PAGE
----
If you could put Lucy Worsley on a loop, I would be ridiculously happy.

I was first introduced to Lucy Worsley in March 2013 when, after visiting Kensington Palace, I was looking for books on the Georgian kings and came across her Courtiers (which I wholly recommend to everyone). After visiting Hampton Court Palace with M in July 2013, I bought Home: If Walls Could Talk. It isn’t quite as good as Courtiers, but it is arranged like an encyclopaedia- there is a different goal. So, she was in my mind.

Then upon arriving home from Ireland, I was desperate to read and watch anything historical. I was actually looking for a show on Kensington Palace, and stumbled across the PBS series on different grand house and palaces (and Selfridges, randomly). That led to me looking for  more documentary type shows to watch. Enter, Lucy Worsley.

The first of hers that I saw was Harlots, Housewives, and Heroines from the BBC. She looks at women in the Restoration period- woman in the royal court, regular women, and exceptional women. I have never focused on gender history (I am drawn to cultural history, myself) but she does a fantastic job of delving into these women!

Next I found her four part series on the home (based on her book). Also interesting, each instalment covered a different room in the home, moving from the late middle ages to the present. I started to care less towards the end of each episode as I don’t have any great investment in modern history.

The television version of A Very British Murder kept me coming back. I wasn’t sure if it would, because I am squeamish and didn’t know if I would be able to handle seeing and hearing about brutal murders, but I was able to handle it. (I still pass out hella easy, so this is pretty much my limit.) This was a subject I knew absolutely nothing about and I found Worsley to be informative. The fact that I knew nothing did not impede my enjoyment in any way. I would have liked her to go back further than the early nineteenth century, but then again, I suppose her argument is that that is when the British fascination with murder began!

And then, the créme dé la créme, my favourite?? The First Georgians.  Now that I have visited Kensington Palace no less than three times in five months (including on my birthday), I am enthralled by the Georgians, so quirky and fascinating. I don’t think that I would like to engage with them on a scholarly level, but I will forever be reading biographies and histories of them, particularly Georges I and II. It was an exciting, changing time in England, and she equally divides the programme between the family and England as a whole. Just wonderful.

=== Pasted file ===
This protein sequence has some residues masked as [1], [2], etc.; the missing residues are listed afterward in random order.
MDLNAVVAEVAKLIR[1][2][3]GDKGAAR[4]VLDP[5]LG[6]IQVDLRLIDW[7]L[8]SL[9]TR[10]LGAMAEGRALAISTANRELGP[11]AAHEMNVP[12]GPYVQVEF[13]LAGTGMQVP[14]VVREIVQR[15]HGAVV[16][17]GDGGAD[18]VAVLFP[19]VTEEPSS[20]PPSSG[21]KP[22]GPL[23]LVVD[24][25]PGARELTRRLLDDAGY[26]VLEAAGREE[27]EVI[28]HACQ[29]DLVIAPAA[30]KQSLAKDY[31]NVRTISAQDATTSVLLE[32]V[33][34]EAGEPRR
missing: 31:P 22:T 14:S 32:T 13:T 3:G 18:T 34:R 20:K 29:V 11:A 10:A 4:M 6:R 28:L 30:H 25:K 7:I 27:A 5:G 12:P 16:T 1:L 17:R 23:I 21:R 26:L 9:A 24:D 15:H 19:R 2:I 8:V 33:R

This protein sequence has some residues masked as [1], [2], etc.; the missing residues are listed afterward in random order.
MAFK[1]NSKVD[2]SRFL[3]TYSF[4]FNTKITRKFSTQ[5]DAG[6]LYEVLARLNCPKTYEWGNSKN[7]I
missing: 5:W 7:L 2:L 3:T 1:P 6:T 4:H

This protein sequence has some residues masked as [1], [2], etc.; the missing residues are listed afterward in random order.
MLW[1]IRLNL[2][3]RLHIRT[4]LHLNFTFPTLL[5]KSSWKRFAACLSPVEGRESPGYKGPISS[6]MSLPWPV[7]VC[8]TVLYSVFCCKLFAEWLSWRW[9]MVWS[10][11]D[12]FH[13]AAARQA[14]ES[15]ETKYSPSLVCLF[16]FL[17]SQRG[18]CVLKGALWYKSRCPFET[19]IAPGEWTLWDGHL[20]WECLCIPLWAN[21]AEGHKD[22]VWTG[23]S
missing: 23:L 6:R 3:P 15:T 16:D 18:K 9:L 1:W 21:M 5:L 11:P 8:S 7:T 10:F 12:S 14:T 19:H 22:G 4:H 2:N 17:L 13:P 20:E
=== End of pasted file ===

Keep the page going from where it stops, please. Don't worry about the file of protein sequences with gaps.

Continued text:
I’ve just seen Tales from the Royal Wardrobe-  I found it well-done, though I’m not sure how often I will re-watch that one. Odd considering how much I enjoy fashion. I’m hoping to be able to watch Dancing Cheek to Cheek (a history of dance) in the next month, I’ll let you know what I think! Ditto for Britain’s Tudor Treasure: A Night at Hampton Court.

I could watch all of these programmes again and again and again, and I do 🙂 Do you have any shows that you will watch over and over again? Do you have any favourite historical presenters, or presenters of any kind?

In the next while, I will post about a few of my other favourite presenters!

Until tomorrow,
The Historian!

2 thoughts on “If you could put Lucy Worsley on a loop, I would be ridiculously happy.

  1. Gwen and Elinor February 23, 2015 / 3:36 pm

    I love Lucy Worsleys programmes too, I really enjoyed ‘Dancing cheek to cheek’ and the ‘Night at Hampton court’. Its really nice to see her dancing and having such real enthusiasm to learn all these dances and she works well with Len Goodman
    Elinor 🙂

    Like

    • anhistorianabouttown February 23, 2015 / 5:38 pm

      I’ve just finished Night at Hampton Court- not what I thought it would be, but still really interesting! Next up is to Cheek to Cheek: as a historian and a dancer, I’m about bouncing out of my seat!!

      Like

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